Online ISSN: 1099-176X Print
Copyright © 2007 ICMPE.
Calgary Diversion Program: A Community-based Alternative to Incarceration for Mentally Ill Offenders
Craig Mitton,1 Liz Simpson,2 Leslie Gardner,3 Fran Barnes,4 Gerald Mcdougall5
Faculty of Health and Social Development, University of British Columbia Okanagan
and Centre for Healthcare Innovation and Improvement, BC Child and Family
Research Institute, Kelowna, B.C., Canada
* Correspondence to: Craig Mitton, PhD, University of British Columbia Okanagan, Faculty
of Health and Social Development, 3333 University Way, Kelowna, B.C., V1H1P5,
Tel.: 250-807 8704
Fax: 250-807 8505
Source of Funding: This study was funded directly by the Government of Alberta through an Alberta Health and Wellness Health Transition Fund grant.
Background: The management of mentally ill people committing minor criminal offences has been a social concern in Canada for more than thirty years. Processing of these individuals through the Justice system results in a well-known `revolving door' syndrome. One approach to this problem is the diversion of these offenders from the Justice system to the network of health and social services that can address their overall well-being. A lack of empirical evidence on diversion programs has been identified as a main roadblock to their acceptance.
Aims of the Study: To describe outcomes and service utilization of clients using the Calgary Diversion Program, a community-based alternative to incarceration for persons with serious mental disorders who commit minor offences.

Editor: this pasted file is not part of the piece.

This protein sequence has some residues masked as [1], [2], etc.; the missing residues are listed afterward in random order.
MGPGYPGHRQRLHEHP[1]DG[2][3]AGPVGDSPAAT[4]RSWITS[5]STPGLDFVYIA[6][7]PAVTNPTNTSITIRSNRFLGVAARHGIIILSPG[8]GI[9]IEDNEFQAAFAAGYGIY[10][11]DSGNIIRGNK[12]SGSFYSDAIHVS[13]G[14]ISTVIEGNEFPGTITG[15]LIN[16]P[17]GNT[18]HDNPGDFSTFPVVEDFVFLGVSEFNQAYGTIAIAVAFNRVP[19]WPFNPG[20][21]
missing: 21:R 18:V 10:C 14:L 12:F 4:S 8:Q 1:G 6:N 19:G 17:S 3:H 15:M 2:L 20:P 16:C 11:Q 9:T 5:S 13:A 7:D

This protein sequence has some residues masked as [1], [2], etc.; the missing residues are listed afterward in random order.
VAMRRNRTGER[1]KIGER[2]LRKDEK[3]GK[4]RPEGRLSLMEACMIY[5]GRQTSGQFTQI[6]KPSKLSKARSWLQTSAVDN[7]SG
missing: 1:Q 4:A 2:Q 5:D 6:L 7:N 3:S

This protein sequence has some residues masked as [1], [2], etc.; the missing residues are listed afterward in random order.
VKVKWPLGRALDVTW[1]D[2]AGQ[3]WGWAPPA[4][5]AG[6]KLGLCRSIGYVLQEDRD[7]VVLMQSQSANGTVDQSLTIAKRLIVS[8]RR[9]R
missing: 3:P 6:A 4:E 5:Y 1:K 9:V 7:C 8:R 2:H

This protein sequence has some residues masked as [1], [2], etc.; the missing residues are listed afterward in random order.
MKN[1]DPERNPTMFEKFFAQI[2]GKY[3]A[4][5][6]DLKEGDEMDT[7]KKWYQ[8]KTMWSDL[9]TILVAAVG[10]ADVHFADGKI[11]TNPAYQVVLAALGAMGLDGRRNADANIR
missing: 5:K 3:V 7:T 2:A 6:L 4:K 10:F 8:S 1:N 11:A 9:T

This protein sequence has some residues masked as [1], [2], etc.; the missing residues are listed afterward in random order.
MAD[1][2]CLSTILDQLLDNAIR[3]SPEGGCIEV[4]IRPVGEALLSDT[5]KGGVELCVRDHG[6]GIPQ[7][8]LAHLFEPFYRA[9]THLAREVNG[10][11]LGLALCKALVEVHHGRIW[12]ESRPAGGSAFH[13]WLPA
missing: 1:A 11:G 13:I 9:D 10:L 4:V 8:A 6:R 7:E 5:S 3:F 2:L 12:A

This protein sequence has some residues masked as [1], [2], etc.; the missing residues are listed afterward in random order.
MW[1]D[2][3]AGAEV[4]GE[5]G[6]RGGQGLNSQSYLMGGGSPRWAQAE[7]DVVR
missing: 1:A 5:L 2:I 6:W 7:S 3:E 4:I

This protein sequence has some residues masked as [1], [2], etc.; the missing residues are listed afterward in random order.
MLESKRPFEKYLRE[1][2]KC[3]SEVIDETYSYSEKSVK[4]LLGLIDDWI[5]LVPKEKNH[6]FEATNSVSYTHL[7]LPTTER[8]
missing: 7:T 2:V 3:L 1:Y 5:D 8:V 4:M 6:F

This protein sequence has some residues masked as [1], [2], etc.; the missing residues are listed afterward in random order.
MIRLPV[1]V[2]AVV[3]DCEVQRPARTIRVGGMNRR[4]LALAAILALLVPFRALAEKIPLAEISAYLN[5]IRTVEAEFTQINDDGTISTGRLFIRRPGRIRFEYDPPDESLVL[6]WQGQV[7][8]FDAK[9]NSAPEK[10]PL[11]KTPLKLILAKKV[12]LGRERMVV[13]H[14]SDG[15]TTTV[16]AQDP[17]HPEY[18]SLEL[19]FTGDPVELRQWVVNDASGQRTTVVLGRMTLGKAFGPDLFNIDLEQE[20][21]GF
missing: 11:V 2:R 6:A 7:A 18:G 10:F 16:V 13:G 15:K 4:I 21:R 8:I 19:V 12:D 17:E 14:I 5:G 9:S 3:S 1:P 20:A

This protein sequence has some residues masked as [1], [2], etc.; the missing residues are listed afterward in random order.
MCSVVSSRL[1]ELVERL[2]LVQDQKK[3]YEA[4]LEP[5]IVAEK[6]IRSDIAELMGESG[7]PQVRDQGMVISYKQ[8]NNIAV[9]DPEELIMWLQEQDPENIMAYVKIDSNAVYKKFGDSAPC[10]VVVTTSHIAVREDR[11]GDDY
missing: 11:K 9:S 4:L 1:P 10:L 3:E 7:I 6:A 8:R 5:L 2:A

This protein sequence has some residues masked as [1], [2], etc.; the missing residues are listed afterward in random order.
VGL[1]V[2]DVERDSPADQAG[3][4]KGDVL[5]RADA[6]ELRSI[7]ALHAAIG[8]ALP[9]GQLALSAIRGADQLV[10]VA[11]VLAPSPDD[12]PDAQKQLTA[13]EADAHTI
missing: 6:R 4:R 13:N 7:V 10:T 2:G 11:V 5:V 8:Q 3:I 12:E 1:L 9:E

Methods: The study employed mixed quantitative and qualitative methods, and used a quasi-experimental design with the clients serving as their own controls. The Calgary Diversion Program was formed in 2002, with this study spanning client enrollment (n=179) from 2002-2003.
Results: Before to after program enrolment comparisons found justice system complaints, charges and court appearances to have been reduced between 84% and 91% in those clients that participated successfully in the program, while at the same time found reductions of between 25% and 48% of acute services. Both quantitative and qualitative results indicated a high degree of satisfaction on the part of both providers and clients. Statistically significant improvement in the Brief Psychiatric Rating Scale values between baseline and three months after program entry were observed, while quality of life measurement showed statistically significant improvements in six of nine indicators. Acute health care and justice system costs were compared for the nine months prior to referral and the nine months following referral, with an average reduction in total costs of $1,721 (CAN) per client.
Discussion: The findings presented in this paper are the first significant contribution to empirical research on diversion programs in Canada. The study suggests improved outcomes, support from clients and providers, and reduced overall costs. However, the nature of the study design limits firm conclusions to be made. Longer term follow-up is a key area for future research.
Implication for Health Policies: This results identified through the study, as well as the accompanying information on the Calgary program's implementation and functioning, are an important building block in moving towards a strategy to address a long-standing social concern. In an era of cost-consciousness, policy makers need to consider programs that not only have the opportunity to improve patient outcomes, but as well show promise in reducing health and other social service costs.
Received 29 June 2006; accepted 7 August 2007
Copyright © 2007 ICMPE